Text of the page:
Question: Are Some Arthritis Patients Unsuitable Candidates for Biologic Drugs?
However, some patients are not considered suitable candidates for biologic drugs. Is there ever a point when their medical history doesn't preclude them from trying the biologics?
If it is the case that some people remain unsuitable candidates for the biologic drugs, what arthritis medications do you recommend so they can maintain an aggressive treatment plan?
Weighing Benefits Versus Risks of Biologic Drugs
Due to potential side effects of biologics, there are a number of conditions where the risks of treatment would most likely outweigh the benefits. Some examples might include:
- a prior history of multiple sclerosis
- a prior history of lymphoma
- symptomatic congestive heart failure
- recurrent infections
A history of mild recurrent infections, while considered a relative contraindication to therapy, would not necessarily exclude long term treatment with a biologic. For example, a patient with recurrent urinary tract infections whose condition is controlled on daily low dose antibiotic treatment might be able to tolerate these medications without problems.
In addition, one might feel comfortable prescribing these agents to a patient who gave a history of a serious infection in the past without any recent recurrence. On the other hand, an insulin dependent diabetic who has a history of recurrent infections, especially if they required hospitalization, would not be a good candidate.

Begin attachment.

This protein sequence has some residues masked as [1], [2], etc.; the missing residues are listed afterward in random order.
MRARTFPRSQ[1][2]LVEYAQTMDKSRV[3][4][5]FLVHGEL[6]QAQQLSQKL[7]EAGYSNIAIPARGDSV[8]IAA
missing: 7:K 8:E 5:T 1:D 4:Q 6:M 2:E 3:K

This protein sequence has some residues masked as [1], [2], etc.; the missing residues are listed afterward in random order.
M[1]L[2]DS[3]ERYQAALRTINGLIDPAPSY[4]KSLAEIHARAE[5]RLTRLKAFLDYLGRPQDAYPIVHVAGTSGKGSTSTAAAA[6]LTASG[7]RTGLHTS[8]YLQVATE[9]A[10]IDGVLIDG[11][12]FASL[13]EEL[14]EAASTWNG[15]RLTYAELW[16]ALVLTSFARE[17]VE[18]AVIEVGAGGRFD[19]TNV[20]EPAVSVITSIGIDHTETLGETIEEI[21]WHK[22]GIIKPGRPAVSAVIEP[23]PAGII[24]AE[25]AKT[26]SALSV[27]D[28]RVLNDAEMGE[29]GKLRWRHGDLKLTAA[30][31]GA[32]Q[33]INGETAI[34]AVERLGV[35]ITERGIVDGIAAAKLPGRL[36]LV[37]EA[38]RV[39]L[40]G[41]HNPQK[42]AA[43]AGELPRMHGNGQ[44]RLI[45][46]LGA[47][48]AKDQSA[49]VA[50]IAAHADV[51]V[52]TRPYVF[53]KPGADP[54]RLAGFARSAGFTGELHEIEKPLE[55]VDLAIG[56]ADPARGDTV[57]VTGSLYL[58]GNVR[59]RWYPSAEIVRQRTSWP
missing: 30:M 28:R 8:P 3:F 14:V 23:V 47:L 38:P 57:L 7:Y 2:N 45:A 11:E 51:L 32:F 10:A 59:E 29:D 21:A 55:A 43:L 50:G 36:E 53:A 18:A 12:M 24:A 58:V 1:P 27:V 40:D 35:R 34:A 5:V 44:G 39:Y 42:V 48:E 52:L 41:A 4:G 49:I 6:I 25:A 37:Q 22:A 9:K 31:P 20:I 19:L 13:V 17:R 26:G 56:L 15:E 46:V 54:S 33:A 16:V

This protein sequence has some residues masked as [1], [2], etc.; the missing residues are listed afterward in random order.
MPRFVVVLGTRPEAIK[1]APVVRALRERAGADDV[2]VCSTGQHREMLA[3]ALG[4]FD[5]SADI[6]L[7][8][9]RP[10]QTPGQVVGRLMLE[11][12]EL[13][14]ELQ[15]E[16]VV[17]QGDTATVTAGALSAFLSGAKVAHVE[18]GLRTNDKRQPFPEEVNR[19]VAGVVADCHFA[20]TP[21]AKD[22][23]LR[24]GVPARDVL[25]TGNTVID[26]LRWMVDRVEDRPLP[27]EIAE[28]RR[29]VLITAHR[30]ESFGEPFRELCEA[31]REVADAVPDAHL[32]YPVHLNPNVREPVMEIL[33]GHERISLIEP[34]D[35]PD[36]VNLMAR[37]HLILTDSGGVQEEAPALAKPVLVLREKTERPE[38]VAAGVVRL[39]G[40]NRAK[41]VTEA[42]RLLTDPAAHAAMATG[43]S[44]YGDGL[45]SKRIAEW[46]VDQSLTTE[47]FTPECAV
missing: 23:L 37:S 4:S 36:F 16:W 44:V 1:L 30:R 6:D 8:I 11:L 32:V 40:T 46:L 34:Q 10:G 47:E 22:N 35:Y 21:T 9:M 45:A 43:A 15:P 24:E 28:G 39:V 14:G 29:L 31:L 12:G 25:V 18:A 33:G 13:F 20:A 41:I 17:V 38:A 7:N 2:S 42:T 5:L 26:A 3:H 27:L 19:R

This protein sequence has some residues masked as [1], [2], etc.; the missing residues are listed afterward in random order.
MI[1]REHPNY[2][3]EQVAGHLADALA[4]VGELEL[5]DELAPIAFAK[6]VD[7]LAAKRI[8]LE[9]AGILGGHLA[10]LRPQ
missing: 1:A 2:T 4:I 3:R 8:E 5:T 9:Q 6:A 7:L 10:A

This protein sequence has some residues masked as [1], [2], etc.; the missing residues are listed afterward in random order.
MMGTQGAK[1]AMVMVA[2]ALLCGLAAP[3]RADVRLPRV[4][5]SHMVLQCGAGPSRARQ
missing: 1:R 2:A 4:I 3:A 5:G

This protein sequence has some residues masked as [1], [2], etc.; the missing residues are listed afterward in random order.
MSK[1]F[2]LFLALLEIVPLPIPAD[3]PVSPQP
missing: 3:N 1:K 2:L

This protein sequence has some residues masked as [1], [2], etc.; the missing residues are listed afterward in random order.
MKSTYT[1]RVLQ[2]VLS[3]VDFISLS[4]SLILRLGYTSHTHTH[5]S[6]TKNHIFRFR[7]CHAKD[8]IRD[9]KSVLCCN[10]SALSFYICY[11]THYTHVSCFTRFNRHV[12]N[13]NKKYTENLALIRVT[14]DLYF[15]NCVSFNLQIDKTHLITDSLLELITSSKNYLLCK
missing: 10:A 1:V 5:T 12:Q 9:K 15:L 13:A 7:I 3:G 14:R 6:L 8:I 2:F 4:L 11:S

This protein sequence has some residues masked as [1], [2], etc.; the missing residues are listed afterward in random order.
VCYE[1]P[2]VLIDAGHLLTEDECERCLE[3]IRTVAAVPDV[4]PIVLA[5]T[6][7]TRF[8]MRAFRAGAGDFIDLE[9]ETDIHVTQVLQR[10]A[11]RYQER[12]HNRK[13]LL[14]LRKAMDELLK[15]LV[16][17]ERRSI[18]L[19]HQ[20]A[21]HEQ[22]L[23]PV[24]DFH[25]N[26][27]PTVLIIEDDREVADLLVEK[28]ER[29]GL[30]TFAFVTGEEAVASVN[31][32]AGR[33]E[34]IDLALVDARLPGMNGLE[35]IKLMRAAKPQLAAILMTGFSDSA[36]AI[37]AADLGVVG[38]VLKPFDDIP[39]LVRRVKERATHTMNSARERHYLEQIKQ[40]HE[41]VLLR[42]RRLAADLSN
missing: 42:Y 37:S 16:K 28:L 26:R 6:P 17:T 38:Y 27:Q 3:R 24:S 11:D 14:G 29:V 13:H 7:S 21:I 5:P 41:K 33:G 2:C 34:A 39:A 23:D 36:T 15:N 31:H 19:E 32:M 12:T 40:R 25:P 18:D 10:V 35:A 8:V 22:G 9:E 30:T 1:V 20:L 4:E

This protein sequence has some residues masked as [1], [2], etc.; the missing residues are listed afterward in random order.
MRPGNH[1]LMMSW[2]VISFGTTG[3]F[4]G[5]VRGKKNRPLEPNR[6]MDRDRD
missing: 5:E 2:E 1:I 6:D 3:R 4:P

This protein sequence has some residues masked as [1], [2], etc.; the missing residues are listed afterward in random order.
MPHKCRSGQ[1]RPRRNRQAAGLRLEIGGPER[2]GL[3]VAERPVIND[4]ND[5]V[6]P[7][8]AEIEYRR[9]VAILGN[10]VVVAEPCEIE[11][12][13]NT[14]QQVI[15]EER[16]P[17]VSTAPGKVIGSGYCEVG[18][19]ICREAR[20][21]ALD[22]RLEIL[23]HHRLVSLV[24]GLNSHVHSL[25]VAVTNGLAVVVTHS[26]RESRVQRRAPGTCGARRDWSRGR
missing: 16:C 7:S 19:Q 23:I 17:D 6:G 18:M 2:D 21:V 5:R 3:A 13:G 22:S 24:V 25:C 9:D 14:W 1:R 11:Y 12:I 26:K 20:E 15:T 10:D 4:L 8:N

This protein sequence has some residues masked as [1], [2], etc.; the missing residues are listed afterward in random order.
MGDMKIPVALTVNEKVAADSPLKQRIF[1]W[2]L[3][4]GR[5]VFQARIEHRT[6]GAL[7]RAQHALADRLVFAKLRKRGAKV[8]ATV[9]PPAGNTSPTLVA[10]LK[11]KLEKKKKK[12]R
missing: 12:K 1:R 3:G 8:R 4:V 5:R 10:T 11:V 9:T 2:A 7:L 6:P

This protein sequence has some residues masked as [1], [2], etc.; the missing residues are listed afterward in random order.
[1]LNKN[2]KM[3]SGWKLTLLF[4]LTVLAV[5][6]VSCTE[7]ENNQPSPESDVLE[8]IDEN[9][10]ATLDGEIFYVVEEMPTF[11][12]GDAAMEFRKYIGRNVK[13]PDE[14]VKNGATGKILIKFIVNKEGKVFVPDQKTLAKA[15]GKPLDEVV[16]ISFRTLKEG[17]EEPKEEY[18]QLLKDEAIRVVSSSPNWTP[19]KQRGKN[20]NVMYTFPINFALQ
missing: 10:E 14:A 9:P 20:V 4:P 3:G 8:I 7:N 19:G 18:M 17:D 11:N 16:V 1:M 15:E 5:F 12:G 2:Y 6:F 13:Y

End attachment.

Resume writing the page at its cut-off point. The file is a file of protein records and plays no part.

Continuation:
Considering Individual Patient History Before Using Biologic Drugs
Unfortunately, the clinical studies did not look at patients who may be predisposed to infections, so the decision to treat is an individual one where both patient and doctor weigh the benefits of treatment versus the risk of infection. In all cases, the drugs should not be initiated if patients are having signs or symptoms of infection and in general, I will temporarily hold treatment during any active infection.
Other Options If Biologic Drugs Are Unsuitable
For patients who are not suitable candidates for biologics, drugs which are typically not associated with infection, unless an abnormality of the bone marrow occurs, include:
Answer provided by Scott J. Zashin, M.D., clinical assistant professor at University of Texas Southwestern Medical School, Division of Rheumatology, in Dallas, Texas. Dr. Zashin is also an attending physician at Presbyterian Hospitals of Dallas and Plano. He is a fellow of the American College of Physicians and the American College of Rheumatology and a member of the American Medical Association. Dr. Zashin is author of Arthritis Without Pain - The Miracle of Anti-TNF Blockers and co-author of Natural Arthritis Treatment.